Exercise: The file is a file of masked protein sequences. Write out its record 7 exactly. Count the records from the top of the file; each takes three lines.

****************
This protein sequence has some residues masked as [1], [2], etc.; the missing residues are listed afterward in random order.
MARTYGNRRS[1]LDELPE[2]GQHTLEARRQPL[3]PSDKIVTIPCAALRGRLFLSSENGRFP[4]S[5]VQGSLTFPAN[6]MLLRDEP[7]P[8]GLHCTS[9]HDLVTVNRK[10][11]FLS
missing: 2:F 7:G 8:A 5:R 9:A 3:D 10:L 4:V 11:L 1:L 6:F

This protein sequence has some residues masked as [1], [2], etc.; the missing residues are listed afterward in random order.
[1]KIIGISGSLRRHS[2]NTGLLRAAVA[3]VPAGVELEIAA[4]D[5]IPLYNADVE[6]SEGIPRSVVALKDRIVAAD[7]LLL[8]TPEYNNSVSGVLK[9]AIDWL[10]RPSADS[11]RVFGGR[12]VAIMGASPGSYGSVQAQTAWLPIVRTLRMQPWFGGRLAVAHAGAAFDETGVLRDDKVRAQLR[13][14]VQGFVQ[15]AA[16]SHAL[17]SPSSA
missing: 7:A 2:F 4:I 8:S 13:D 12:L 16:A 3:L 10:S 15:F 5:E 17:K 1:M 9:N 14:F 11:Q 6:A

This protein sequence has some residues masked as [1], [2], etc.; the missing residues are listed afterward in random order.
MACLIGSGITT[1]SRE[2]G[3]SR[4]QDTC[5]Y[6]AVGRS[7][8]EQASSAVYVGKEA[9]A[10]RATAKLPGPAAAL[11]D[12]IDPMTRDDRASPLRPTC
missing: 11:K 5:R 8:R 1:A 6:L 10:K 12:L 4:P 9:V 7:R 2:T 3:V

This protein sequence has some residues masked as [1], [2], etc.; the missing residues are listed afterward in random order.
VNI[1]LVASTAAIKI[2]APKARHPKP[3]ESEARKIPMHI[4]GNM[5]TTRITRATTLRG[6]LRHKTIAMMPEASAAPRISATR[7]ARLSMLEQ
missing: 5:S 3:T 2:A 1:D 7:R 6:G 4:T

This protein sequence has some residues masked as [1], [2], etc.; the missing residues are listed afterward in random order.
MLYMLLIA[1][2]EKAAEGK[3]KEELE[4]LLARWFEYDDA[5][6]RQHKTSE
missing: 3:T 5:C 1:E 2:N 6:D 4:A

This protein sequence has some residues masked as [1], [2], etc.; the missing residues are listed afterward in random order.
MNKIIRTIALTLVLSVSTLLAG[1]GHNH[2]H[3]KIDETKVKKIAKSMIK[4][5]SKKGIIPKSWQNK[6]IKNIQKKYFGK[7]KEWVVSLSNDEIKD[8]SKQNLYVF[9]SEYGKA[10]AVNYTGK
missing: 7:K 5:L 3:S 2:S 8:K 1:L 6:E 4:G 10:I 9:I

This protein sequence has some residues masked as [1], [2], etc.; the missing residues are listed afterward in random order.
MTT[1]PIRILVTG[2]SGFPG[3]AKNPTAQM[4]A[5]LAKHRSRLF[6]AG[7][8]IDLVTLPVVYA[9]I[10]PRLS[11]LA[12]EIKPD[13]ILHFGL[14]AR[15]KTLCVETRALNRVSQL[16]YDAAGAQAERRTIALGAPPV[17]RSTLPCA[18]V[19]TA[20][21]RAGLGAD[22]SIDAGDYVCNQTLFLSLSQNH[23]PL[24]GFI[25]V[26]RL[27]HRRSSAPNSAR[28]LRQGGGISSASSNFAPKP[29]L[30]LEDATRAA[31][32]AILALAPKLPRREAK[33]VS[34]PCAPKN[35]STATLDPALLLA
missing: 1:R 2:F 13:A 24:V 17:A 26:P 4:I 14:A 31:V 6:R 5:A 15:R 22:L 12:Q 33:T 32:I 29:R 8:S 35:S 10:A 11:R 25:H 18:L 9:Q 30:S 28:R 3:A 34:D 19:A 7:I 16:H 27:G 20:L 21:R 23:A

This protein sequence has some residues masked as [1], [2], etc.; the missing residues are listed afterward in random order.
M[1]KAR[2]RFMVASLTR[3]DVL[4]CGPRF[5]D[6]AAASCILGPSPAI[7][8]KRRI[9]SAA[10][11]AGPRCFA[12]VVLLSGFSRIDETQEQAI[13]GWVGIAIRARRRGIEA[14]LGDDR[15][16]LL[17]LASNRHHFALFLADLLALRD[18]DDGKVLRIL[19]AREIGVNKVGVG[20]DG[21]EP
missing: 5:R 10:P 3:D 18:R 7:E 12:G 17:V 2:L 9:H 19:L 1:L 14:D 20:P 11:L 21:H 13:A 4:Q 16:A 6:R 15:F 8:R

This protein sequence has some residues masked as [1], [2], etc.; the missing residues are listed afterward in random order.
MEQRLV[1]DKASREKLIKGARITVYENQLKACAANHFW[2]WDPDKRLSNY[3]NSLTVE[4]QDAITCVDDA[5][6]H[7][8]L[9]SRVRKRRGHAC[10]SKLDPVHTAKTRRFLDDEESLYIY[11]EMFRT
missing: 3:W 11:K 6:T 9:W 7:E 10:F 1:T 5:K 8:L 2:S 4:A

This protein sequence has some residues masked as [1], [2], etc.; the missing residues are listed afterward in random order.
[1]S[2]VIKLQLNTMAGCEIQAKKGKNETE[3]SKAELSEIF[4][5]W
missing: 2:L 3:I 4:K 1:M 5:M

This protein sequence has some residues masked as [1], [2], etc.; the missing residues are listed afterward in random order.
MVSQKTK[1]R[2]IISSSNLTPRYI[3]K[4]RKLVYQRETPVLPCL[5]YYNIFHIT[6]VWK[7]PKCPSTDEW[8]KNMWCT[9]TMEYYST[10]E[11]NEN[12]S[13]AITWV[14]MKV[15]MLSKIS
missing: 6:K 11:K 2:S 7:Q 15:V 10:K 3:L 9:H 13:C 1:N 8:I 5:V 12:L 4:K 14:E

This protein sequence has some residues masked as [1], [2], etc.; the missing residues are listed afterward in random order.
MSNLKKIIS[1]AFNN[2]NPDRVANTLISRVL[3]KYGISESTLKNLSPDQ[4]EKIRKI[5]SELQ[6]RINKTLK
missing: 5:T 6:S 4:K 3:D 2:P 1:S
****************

This protein sequence has some residues masked as [1], [2], etc.; the missing residues are listed afterward in random order.
MTT[1]PIRILVTG[2]SGFPG[3]AKNPTAQM[4]A[5]LAKHRSRLF[6]AG[7][8]IDLVTLPVVYA[9]I[10]PRLS[11]LA[12]EIKPD[13]ILHFGL[14]AR[15]KTLCVETRALNRVSQL[16]YDAAGAQAERRTIALGAPPV[17]RSTLPCA[18]V[19]TA[20][21]RAGLGAD[22]SIDAGDYVCNQTLFLSLSQNH[23]PL[24]GFI[25]V[26]RL[27]HRRSSAPNSAR[28]LRQGGGISSASSNFAPKP[29]L[30]LEDATRAA[31][32]AILALAPKLPRREAK[33]VS[34]PCAPKN[35]STATLDPALLLA
missing: 1:R 2:F 13:A 24:V 17:A 26:P 4:I 14:A 31:V 6:R 5:A 15:R 22:L 12:Q 33:T 32:I 29:R 8:S 35:S 10:A 11:R 25:H 18:L 9:Q 30:S 28:R 3:A 34:D 19:A 7:I 16:H 27:G 20:L 21:R 23:A